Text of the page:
Over the past few weeks I’ve been looking at Induction processes here at Napier University – most specifically those introducing students to WebCT, Napier’s Virtual Learning Environment (VLE) of choice. Some of my discoveries have been quite interesting and back up in reality a lot of the theory that we’ve already discussed regarding the support of on-line learners.
One example comes in the form of a induction process devised by the social science department of the university, a pilot of which was run on an MSc course last semester. The format of this process was a 2 week course of daily activities, all very short – sub 30mins. Each activity would introduce the student to a different part of WebCT and show how it would be used on the course, including such things as discussion forums, chat rooms and multimedia libraries. An activity would be released each day over the two week period and the students were expected to work on them that day, collaborating with each other as required, as is the case on discussion tasks in particular. This higlights the second purpose of the induction process – to build a sense of community among the students despite working at distance. There were plenty of opportunities for discussion among the two weeks and it was hoped that they would participate in these at the correct time, thus creating asynchronous but quick-response conversations.
Perhaps unsurprisingly the students didn’t use the induction materials at all in the way intended…
I talked to the program leader about the whole process and the main learning point that arose was the fact that students, even well qualified and high acheiving students such as study on the course in question, will not follow a strict schedule, especially measured on a scale of days. The course leaders observed the students throughout the two weeks and noticed a trend of irregular visits, every few days at most, and on these visits the student would complete all available tasks at once. Rarely did a student complete the allocated task on it’s given day, probably due to the fact that they discovered the brevity of each activity at the beginning and realised that they were never going to fall behind. This led, naturally, to a lack of communication among the class as they were never on the same task simultaneously, and so the sense of community was never fostered among the group.
The second trend observed by the course leader was that while every student looked in on every task, some did not complete a large percentage of their tasks. Having talked to these students afterwards in feedback sessions she discovered that a they had decided that there was no point in completeting the tests and tasks at this early stage. They decided that they’d have a look now, take note of what resources were available, and then come back when the information was required, ie. when the problem or activity actually cropped up in coursework.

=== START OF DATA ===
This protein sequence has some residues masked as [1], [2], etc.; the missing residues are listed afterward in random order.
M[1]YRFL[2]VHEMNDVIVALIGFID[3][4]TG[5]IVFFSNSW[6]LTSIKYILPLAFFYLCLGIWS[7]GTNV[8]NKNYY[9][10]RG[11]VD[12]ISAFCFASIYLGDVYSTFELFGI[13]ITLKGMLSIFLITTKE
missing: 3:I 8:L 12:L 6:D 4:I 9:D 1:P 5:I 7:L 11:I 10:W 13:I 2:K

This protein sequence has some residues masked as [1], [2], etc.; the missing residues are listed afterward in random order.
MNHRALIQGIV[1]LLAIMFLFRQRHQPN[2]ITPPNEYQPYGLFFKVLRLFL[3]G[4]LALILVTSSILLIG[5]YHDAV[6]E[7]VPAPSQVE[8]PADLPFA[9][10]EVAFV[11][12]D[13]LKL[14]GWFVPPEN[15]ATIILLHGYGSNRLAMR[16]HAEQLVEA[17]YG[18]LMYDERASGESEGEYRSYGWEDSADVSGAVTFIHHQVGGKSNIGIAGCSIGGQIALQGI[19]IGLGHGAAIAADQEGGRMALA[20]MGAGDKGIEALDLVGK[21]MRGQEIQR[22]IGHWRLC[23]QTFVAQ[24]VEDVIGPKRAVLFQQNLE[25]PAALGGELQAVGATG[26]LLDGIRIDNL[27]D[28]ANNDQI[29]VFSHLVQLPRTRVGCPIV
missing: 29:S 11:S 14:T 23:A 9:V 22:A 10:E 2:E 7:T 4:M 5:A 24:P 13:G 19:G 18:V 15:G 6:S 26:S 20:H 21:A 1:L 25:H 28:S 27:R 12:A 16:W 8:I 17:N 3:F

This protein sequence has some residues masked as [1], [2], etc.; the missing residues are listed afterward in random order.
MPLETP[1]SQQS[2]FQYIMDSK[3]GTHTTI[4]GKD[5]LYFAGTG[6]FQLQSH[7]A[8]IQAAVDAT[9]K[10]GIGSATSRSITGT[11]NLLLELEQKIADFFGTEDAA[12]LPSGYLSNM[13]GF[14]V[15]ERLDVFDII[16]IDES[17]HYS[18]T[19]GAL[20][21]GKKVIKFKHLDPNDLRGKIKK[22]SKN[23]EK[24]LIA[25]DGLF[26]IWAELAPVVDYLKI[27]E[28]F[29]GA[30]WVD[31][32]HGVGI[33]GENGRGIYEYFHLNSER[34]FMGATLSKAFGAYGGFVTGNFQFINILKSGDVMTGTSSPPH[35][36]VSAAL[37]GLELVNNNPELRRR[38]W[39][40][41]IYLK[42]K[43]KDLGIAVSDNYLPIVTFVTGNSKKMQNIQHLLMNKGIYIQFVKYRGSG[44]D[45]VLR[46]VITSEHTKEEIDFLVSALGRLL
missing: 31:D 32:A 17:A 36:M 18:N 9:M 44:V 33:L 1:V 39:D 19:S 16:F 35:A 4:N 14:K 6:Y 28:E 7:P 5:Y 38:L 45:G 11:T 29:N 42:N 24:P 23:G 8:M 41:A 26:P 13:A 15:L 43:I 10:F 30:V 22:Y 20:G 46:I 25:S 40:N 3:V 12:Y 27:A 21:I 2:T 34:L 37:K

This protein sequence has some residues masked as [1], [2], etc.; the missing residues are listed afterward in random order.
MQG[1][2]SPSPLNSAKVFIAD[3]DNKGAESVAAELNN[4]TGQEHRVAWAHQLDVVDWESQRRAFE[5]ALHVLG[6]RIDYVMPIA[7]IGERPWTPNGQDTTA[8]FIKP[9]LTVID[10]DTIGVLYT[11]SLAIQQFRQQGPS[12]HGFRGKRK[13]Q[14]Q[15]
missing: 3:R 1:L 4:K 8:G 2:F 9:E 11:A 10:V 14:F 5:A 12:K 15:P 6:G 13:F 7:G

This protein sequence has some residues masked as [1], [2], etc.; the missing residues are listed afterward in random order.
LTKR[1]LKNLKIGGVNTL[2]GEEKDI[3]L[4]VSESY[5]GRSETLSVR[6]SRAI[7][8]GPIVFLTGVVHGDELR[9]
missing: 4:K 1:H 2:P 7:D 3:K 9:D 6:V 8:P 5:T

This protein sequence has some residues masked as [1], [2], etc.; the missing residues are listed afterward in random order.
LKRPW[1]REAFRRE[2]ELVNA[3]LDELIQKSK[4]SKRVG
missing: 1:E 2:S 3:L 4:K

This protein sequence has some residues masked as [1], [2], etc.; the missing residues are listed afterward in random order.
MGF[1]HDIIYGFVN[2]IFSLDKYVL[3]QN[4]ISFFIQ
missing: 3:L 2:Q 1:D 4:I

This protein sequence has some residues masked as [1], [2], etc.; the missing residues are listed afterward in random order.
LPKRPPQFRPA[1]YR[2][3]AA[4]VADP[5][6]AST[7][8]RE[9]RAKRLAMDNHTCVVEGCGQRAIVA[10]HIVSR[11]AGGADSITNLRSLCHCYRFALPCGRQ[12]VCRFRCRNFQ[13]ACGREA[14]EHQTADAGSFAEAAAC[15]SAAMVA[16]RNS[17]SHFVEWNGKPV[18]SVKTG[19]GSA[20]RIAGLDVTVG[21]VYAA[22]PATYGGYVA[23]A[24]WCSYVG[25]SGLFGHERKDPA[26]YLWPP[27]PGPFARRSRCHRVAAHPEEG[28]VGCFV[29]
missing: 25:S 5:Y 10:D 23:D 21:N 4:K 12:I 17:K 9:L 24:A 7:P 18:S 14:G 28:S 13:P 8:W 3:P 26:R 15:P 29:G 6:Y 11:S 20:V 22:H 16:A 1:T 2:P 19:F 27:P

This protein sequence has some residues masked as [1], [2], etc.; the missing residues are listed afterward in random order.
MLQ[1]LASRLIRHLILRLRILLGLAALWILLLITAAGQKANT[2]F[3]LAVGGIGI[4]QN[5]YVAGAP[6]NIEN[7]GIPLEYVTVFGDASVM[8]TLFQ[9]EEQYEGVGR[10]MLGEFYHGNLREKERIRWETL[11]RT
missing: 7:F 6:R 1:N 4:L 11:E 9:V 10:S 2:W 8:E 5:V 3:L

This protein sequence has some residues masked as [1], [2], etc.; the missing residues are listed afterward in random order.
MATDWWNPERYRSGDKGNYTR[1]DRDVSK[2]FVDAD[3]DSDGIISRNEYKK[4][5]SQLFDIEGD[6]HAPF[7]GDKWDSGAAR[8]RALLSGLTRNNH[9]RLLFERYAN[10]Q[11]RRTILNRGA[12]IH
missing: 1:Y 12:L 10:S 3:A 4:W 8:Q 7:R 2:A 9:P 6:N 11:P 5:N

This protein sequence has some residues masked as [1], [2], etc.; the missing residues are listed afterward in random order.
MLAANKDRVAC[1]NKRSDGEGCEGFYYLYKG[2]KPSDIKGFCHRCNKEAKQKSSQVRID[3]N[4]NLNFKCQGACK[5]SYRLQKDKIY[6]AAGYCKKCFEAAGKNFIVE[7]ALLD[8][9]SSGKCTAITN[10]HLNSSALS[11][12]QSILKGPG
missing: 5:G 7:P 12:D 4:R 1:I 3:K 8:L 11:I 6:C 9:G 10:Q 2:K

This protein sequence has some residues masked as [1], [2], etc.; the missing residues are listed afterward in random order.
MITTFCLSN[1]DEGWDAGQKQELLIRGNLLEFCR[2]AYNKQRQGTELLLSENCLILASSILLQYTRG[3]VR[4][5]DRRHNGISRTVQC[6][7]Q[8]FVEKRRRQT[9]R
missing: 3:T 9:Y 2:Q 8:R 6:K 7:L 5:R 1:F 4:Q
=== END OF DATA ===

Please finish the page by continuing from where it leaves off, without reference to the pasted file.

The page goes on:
I feel that both of the above trends show that too much structure was given to the student. As we’ve seen and discussed in earlier sections of BOE, one of the main strengths of on-line learning is it’s flexibility. The on-demand, anytime learning offered by this medium is often quoted as it’s most desirable quality, so by giving the student tasks which require participation each and every day the process was setting itself up to fail. The fact that every student did complete every task shows that they were well designed and useful, but the delivery mechanism seemed to be flawed. Perhaps making communication and discussion tasks run over a week on the next run of the process and making completion deadlines for other tasks more flexible would improve the community building aspect, and allow students to work more in the way they desire.
This approach would also tie in with the second point of interest, which is the fact that some of the students themselves seemed to brand the induction activities as a resource to be referred back to as and when required. By branding the activities with a specific time and date, it encourages a ‘complete and forget’ mentality where the students consider the entire induction resource redundant after the induction period. If this idea was relaxed, and the students were encouraged to work through the tasks as and when needed, as suggested above and including throughout the course, then they would be more likely to refer back to the introductory help when required, and thus overcome problems more easily.
Overall, the induction materials were a success in that students found them useful, and problems with the VLE were cut, but I feel, along with the course leader, that a change in delivery method would make them even more useful. Looking at it more generally, students will always be strategic learners and attempt to complete their work via the path of least resistance. Accounting for this though and offering the resources in a manner that allows this more easily will make always them more well received, and thus more well used. Also, making sure that students realise that induction resources are not just useful at the start of a course but can be dipped into as and when needed will ensure that they are well supported throughout the program.